THORNTON – At least one area resident responsible for inadvertently setting forest fires will be required to reimburse for services rendered.
Campton/Thornton Fire Chief David Tobine and his crews were called to the scene of forest fire on April 20 that set roughly one acre of woodlands aflame in the early afternoon on Holland Trail in Waterville Estates. Crews from Plymouth, Ashland, Woodstock and Holderness were also called to the scene.
The fire burned for more than two hours and threatened surrounding homes. Authorities later determined the fire started after local resident John Greenler dumped cinders from his woodstove. Greenler will pay as much as $1,000 for the cost of services, in addition to receiving a possible summons for the citation.
As fire crews contained the Holland Trail blaze, another fire in nearby Upper Mad River Road was spotted. Tobine said the second fire was much smaller, but residents in the area lost control of a brush fire and crews then extinguished the second fire.
State forest rangers will file the charges, not the town, said Tobine. Depending on the severity of the fires, people found to be responsible for setting fires can be fined up to $2,000 in addition to service costs. “Sometimes people get fines that can just be sent through the mail like a traffic ticket, but sometimes people will actually have to appear in court,” said Tobine.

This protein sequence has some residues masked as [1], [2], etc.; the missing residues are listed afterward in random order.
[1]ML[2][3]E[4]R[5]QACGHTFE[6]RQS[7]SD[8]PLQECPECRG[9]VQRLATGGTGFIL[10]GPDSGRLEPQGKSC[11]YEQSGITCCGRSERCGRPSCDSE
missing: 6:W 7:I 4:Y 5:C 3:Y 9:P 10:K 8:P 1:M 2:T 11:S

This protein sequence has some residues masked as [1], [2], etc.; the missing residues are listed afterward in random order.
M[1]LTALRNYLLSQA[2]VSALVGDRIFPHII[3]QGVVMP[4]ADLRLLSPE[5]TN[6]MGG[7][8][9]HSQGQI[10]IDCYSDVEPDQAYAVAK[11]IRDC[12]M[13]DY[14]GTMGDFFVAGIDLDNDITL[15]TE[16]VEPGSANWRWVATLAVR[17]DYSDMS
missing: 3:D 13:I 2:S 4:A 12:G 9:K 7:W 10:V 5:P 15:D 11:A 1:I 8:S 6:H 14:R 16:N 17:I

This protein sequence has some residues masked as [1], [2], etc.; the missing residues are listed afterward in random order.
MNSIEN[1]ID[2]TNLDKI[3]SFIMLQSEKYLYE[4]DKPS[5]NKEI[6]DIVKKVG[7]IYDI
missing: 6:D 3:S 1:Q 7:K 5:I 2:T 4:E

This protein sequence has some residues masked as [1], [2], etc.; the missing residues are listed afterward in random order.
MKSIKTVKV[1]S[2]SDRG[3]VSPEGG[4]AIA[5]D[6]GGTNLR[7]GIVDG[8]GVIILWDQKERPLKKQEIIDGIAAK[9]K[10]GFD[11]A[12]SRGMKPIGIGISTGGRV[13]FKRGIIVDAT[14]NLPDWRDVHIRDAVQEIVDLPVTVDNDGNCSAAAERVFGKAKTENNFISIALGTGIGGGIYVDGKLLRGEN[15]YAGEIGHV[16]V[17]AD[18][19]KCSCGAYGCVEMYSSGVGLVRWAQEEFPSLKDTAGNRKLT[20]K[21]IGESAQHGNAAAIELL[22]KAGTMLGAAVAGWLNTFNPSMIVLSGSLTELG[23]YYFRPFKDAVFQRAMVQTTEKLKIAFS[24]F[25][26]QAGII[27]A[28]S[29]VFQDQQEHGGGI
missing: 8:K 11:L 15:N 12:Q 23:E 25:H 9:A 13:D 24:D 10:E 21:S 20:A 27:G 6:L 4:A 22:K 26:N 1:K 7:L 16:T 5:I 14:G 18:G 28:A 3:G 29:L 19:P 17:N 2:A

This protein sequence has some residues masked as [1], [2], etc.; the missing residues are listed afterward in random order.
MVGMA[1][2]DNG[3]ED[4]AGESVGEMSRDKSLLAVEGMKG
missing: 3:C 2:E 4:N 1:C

The chief said if the call is a first alarm, and only local rescue crews are called to the scene, the individual town would bill for the call. In the case of a second alarm or higher, each town has the right to bill separately. The price tag for causing a fire can be very high. The exact amount varies, depending on what sort of equipment is used.
Tobine urged residents, especially those in wooded areas, to stay aware when fire risks are higher. “As weve seen, theres a high risk in the spring before the green-up occurs. It will be dry again usually in July and August if weve had a lack of rain. It will be dry again when the leaves fall,” explained Tobine.
The first clue for those who may not be sure is to check the foliage. Green, healthy looking grass and leaves serve as a buffer for fire and help to hinder the spread of fire. Wind is also another factor that should be taken into consideration.
Tobine recommended people worked to remove vegetation around the home, such as dead leaves and grass. “It also helps to have a lawn around the house.” “People also need to be cautious of how they dispose of their lighted materials,” said Tobine. “If youre throwing out charcoal from a fire, make sure it is dry and then soak it.”